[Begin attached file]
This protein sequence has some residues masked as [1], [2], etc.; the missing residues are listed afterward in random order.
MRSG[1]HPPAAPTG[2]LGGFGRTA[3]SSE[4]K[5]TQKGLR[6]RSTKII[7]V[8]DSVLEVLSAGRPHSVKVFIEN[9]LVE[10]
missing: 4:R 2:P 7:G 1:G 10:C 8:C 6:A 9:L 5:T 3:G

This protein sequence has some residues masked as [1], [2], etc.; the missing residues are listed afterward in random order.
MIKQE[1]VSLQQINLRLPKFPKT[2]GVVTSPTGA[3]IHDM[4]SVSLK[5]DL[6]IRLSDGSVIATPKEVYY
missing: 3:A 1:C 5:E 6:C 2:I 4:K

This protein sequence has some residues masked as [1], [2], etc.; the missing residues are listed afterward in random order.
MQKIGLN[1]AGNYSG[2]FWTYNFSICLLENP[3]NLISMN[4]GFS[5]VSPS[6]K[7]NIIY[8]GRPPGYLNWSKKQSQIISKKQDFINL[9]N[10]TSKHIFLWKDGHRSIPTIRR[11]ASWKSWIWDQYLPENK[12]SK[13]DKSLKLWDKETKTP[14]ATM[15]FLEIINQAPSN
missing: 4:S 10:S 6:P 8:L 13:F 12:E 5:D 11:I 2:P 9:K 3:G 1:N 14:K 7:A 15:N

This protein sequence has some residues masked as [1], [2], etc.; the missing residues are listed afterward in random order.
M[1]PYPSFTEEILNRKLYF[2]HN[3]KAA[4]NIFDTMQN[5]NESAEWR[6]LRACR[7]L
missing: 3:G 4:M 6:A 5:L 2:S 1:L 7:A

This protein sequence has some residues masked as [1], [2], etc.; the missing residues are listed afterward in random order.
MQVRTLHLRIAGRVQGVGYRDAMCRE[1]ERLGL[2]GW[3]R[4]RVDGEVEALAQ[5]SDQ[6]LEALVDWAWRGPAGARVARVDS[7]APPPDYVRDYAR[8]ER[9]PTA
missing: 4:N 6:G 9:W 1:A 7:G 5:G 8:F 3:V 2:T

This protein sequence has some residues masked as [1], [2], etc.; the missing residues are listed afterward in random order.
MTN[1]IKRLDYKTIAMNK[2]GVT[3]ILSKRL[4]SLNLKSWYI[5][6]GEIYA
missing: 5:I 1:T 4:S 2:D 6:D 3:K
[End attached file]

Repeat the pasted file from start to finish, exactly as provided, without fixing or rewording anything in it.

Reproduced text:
This protein sequence has some residues masked as [1], [2], etc.; the missing residues are listed afterward in random order.
MRSG[1]HPPAAPTG[2]LGGFGRTA[3]SSE[4]K[5]TQKGLR[6]RSTKII[7]V[8]DSVLEVLSAGRPHSVKVFIEN[9]LVE[10]
missing: 4:R 2:P 7:G 1:G 10:C 8:C 6:A 9:L 5:T 3:G

This protein sequence has some residues masked as [1], [2], etc.; the missing residues are listed afterward in random order.
MIKQE[1]VSLQQINLRLPKFPKT[2]GVVTSPTGA[3]IHDM[4]SVSLK[5]DL[6]IRLSDGSVIATPKEVYY
missing: 3:A 1:C 5:E 6:C 2:I 4:K

This protein sequence has some residues masked as [1], [2], etc.; the missing residues are listed afterward in random order.
MQKIGLN[1]AGNYSG[2]FWTYNFSICLLENP[3]NLISMN[4]GFS[5]VSPS[6]K[7]NIIY[8]GRPPGYLNWSKKQSQIISKKQDFINL[9]N[10]TSKHIFLWKDGHRSIPTIRR[11]ASWKSWIWDQYLPENK[12]SK[13]DKSLKLWDKETKTP[14]ATM[15]FLEIINQAPSN
missing: 4:S 10:S 6:P 8:L 13:F 12:E 5:D 11:I 2:P 9:K 3:G 1:N 14:K 7:A 15:N

This protein sequence has some residues masked as [1], [2], etc.; the missing residues are listed afterward in random order.
M[1]PYPSFTEEILNRKLYF[2]HN[3]KAA[4]NIFDTMQN[5]NESAEWR[6]LRACR[7]L
missing: 3:G 4:M 6:A 5:L 2:S 1:L 7:A

This protein sequence has some residues masked as [1], [2], etc.; the missing residues are listed afterward in random order.
MQVRTLHLRIAGRVQGVGYRDAMCRE[1]ERLGL[2]GW[3]R[4]RVDGEVEALAQ[5]SDQ[6]LEALVDWAWRGPAGARVARVDS[7]APPPDYVRDYAR[8]ER[9]PTA
missing: 4:N 6:G 9:W 1:A 7:G 5:G 8:F 3:V 2:T

This protein sequence has some residues masked as [1], [2], etc.; the missing residues are listed afterward in random order.
MTN[1]IKRLDYKTIAMNK[2]GVT[3]ILSKRL[4]SLNLKSWYI[5][6]GEIYA
missing: 5:I 1:T 4:S 2:D 6:D 3:K